EnglishEdit

NounEdit

opia pl

  1. plural form of opium
    • late 19th–early 20th centuries: United States Government Printing Office, United States Congressional Serial Set, p58
      …are found to have opia on board, both ship and cargo shall be confiscated,…
    • 1959: Ramananda Chatterjee, The Modern Review, volume 105 — 1959 January–May, p384 (The Modern Review Office)
      “Religion is the opia and slavery and misery that follow when we people.”
    • 1975: Dov Bing, China: Cultural and Political Perspectives, pp212[1] & 218[2] (Longman Paul)
    • 1985: The Committee on Labor and Human Resources for the United States Senate and Congress, International Narcotics Control Report: Hearing Before the Subcommittee on…, p11
      …the flow of opia more effective interdiction elimination of heroin labs.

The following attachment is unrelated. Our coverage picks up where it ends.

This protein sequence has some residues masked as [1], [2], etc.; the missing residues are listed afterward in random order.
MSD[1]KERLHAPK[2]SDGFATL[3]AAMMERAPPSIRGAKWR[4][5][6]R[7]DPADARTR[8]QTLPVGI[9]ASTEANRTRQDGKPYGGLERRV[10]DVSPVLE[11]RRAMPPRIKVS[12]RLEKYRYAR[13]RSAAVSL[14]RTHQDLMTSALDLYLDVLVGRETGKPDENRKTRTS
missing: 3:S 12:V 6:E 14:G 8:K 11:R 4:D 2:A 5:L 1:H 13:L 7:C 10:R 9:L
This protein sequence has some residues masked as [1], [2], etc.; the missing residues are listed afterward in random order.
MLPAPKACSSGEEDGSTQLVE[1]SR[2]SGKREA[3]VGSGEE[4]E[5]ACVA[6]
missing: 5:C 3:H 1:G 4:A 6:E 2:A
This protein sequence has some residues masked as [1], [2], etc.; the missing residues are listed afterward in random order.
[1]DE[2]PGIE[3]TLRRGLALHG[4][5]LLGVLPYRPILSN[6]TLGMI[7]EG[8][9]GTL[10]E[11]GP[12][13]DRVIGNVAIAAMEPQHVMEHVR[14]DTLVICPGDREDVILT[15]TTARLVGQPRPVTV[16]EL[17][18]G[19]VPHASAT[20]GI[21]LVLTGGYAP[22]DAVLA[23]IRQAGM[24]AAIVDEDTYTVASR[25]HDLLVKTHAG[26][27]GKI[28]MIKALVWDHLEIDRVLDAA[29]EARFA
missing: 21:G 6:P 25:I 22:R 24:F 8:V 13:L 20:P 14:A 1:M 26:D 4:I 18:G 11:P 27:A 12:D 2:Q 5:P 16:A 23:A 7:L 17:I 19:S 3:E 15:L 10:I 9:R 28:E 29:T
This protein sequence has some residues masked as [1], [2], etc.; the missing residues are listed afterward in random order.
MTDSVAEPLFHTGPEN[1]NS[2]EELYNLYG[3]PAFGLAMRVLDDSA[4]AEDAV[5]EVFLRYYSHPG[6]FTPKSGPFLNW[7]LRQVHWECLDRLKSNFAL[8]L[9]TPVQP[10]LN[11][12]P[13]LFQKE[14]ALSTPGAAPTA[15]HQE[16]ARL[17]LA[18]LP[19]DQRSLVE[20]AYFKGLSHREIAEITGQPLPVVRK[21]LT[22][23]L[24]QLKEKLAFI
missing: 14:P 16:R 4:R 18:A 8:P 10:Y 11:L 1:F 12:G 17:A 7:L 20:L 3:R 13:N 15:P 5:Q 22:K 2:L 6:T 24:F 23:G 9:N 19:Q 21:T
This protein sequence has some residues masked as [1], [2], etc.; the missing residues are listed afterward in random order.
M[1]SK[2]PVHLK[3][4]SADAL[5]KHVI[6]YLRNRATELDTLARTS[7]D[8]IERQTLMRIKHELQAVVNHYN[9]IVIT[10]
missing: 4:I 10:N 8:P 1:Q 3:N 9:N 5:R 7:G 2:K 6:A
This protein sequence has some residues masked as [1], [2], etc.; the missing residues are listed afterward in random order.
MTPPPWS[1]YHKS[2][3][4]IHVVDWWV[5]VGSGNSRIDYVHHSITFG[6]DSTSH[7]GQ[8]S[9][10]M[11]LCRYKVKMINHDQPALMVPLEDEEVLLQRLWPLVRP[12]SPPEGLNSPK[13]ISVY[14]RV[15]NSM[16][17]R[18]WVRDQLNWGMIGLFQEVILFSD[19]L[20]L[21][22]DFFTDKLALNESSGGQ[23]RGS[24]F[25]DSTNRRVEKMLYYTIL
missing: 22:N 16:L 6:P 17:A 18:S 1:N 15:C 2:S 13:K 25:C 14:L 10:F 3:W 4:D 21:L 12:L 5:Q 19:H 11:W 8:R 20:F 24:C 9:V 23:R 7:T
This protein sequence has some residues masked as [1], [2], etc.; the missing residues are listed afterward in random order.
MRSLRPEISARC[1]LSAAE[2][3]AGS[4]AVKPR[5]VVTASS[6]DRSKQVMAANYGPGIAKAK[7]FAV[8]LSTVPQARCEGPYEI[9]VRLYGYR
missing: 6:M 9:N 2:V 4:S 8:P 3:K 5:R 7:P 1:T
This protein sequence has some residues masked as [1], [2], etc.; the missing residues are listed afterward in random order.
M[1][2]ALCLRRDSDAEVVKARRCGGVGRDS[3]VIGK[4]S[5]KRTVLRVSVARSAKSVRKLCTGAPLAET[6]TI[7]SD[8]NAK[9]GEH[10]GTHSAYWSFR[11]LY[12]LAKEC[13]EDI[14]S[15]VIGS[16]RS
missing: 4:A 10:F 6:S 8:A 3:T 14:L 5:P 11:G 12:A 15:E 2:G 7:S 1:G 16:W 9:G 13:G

• 2001: Andrew Salter, Conditioned Reflex Therapy, p47 (SelfHelpBooks.com (Wellness Institute, Inc.); ISBN 1587410486 (10), ISBN 978-1587410482 (13))
      …deciding upon a combination of syllables which would not be common enough to bring on the association, but which would be easily remembered by me. I decided on the combination, “caine opia,” by taking the last syllable of novocaine and combining it with opium, which in my mind has an association with novocaine.

ReferencesEdit

  1. ^ Like many western practices, traditional Chinese treatments aim to comfort, and who are we to call for the withdrawal of this ‘opium for the people’ when we cling to our own opia.
  2. ^ One always hopes, in great cataclysms such as the French, the Russian, and the Chinese revolutions, that the good results will outweigh the obvious sufferings. ‘Religion is the opium of the people: abolish it, let the people’s minds become clear and unclouded’ is the cry. But why not the medical opia too?

LatinEdit

NounEdit

opia

  1. nominative plural of opium
  2. accusative plural of opium
  3. vocative plural of opium
Last modified on 1 February 2014, at 19:00